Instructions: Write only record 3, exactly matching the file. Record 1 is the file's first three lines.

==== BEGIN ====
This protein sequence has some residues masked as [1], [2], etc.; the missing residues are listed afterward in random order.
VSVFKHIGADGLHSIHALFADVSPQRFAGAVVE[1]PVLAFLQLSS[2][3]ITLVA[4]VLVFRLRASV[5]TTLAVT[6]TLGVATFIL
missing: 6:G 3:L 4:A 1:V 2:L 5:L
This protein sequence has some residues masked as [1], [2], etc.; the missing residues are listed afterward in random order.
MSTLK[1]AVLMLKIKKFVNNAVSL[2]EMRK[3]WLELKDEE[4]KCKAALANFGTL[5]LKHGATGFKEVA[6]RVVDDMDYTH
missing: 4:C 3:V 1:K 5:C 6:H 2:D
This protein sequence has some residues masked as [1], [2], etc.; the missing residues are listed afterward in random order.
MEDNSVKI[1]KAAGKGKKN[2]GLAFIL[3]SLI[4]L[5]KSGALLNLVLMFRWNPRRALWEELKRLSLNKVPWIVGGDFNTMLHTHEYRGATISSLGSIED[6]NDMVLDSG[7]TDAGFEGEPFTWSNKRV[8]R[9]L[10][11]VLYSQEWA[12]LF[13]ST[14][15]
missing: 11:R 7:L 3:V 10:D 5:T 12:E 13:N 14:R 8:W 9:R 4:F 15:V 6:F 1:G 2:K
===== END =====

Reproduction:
This protein sequence has some residues masked as [1], [2], etc.; the missing residues are listed afterward in random order.
MEDNSVKI[1]KAAGKGKKN[2]GLAFIL[3]SLI[4]L[5]KSGALLNLVLMFRWNPRRALWEELKRLSLNKVPWIVGGDFNTMLHTHEYRGATISSLGSIED[6]NDMVLDSG[7]TDAGFEGEPFTWSNKRV[8]R[9]L[10][11]VLYSQEWA[12]LF[13]ST[14][15]
missing: 11:R 7:L 3:V 10:D 5:T 12:E 13:N 14:R 8:W 9:R 4:F 15:V 6:F 1:G 2:K